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The Teaching Principle

Effective mathematics teaching requires understanding what students know and need to learn and then challenging and supporting them to learn it well. 

Students learn mathematics through the experiences that teachers provide. Teachers must know and understand deeply the mathematics they are teaching and understand and be committed to their students as learners of mathematics and as human beings.

There is no one "right way" to teach. Nevertheless, much is known about effective mathematics teaching. Selecting and using suitable curricular materials, using appropriate instructional tools and techniques to support learning, and pursuing continuous self-improvement are actions good teachers take every day.

The teacher is responsible for creating an intellectual environment in the classroom where serious engagement in mathematical thinking is the norm. Effective teaching requires deciding what aspects of a task to highlight, how to organize and orchestrate the work of students, what questions to ask students having varied levels of expertise, and how to support students without taking over the process of thinking for them.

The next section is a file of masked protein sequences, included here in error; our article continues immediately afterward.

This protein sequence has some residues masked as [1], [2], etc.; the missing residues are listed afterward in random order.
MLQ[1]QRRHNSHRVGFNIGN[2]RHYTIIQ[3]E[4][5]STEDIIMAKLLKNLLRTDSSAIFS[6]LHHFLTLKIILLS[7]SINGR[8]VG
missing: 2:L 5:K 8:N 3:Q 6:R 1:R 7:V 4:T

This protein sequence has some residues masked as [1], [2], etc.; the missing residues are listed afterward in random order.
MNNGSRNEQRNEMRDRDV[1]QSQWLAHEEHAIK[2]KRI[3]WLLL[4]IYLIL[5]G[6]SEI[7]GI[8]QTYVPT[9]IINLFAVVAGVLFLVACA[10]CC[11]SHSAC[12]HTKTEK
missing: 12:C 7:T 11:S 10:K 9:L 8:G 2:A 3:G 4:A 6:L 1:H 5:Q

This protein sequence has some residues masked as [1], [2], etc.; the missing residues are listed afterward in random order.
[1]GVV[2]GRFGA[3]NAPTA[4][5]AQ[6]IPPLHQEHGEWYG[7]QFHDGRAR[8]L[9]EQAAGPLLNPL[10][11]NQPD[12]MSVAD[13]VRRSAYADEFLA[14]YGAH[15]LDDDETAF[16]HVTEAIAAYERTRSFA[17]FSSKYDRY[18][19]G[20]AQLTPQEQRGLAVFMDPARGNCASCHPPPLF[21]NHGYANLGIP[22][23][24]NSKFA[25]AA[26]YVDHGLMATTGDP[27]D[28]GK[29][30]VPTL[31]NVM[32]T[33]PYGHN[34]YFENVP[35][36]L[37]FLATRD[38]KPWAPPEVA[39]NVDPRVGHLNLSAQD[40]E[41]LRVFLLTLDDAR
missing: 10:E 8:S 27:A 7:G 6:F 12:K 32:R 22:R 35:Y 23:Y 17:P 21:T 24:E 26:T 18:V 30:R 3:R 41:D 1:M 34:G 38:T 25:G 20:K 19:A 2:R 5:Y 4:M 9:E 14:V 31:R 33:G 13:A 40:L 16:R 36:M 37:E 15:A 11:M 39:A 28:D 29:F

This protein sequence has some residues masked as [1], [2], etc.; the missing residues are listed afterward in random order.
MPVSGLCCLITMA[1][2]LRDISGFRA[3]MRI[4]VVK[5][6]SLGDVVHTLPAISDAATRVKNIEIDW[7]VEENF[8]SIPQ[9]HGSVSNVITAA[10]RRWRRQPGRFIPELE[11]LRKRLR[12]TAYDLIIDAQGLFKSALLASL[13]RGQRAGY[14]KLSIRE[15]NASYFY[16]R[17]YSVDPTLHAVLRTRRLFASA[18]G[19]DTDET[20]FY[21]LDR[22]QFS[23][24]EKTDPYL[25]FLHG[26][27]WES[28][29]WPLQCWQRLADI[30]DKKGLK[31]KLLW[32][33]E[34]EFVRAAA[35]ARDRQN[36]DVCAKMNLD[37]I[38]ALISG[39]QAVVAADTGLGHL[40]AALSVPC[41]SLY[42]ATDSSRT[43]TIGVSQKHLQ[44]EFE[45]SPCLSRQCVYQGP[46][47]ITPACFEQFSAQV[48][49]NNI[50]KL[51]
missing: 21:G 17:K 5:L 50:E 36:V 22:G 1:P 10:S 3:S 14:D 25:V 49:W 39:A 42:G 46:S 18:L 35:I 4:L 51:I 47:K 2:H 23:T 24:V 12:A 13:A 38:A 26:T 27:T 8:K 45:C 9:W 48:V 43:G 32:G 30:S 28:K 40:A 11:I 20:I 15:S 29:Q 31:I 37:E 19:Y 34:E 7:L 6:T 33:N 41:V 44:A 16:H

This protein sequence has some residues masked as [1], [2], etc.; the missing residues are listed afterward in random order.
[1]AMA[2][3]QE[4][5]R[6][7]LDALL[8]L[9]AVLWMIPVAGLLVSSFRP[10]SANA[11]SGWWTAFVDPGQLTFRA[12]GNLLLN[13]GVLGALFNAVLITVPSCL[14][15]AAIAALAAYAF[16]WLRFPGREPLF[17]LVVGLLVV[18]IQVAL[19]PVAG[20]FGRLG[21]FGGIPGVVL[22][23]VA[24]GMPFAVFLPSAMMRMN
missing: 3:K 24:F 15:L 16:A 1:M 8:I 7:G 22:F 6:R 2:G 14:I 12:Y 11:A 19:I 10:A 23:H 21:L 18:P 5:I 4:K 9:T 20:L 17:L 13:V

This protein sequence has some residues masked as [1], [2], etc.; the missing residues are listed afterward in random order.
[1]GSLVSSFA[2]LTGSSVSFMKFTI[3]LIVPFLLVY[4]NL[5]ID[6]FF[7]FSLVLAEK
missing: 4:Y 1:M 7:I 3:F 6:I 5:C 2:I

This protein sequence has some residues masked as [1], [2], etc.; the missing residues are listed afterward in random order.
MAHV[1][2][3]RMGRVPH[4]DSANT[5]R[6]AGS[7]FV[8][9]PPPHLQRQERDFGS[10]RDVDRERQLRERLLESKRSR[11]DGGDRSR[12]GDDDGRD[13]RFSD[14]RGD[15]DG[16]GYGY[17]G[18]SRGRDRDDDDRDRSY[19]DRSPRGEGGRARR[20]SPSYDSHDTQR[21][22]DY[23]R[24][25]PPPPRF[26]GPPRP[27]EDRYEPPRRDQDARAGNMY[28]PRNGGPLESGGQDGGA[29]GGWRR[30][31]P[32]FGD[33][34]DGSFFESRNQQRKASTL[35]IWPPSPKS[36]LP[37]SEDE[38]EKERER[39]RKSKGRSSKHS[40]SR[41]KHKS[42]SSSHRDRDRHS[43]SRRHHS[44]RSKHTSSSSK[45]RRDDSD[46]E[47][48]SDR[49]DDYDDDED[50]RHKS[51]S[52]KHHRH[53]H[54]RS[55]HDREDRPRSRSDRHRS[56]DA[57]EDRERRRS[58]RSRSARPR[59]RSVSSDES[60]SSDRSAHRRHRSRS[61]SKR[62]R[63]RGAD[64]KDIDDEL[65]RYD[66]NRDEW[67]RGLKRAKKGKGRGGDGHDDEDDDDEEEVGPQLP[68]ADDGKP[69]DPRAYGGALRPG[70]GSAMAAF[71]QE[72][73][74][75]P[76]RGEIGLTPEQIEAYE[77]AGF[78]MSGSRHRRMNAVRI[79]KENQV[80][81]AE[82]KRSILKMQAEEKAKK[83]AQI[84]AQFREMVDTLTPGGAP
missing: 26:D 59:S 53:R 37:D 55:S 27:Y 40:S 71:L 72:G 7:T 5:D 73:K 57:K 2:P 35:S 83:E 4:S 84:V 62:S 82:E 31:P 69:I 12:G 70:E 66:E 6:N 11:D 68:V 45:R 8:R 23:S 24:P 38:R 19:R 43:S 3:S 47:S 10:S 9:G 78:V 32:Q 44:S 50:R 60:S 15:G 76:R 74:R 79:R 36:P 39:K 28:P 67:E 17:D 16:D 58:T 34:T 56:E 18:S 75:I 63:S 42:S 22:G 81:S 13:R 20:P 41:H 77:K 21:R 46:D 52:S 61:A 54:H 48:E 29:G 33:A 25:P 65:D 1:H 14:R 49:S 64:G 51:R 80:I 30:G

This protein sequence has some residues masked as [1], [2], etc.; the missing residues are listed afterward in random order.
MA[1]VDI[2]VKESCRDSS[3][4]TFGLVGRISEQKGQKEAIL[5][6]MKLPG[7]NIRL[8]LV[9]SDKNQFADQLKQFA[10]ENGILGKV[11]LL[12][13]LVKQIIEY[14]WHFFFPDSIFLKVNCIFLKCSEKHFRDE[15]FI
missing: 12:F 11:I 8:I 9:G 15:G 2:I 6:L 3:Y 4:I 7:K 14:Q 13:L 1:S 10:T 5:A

Effective teaching requires continuing efforts to learn and improve. Teachers need to increase their knowledge about mathematics and pedagogy, learn from their students and colleagues, and engage in professional development and self-reflection. Collaborating with others--pairing an experienced teacher with a new teacher or forming a community of teachers--to observe, analyze, and discuss teaching and students' thinking is a powerful, yet neglected, form of professional development.

Teachers need ample opportunities to engage in this kind of continual learning. The working lives of teachers must be structured to allow and support different models of professional development that benefit them and their students.


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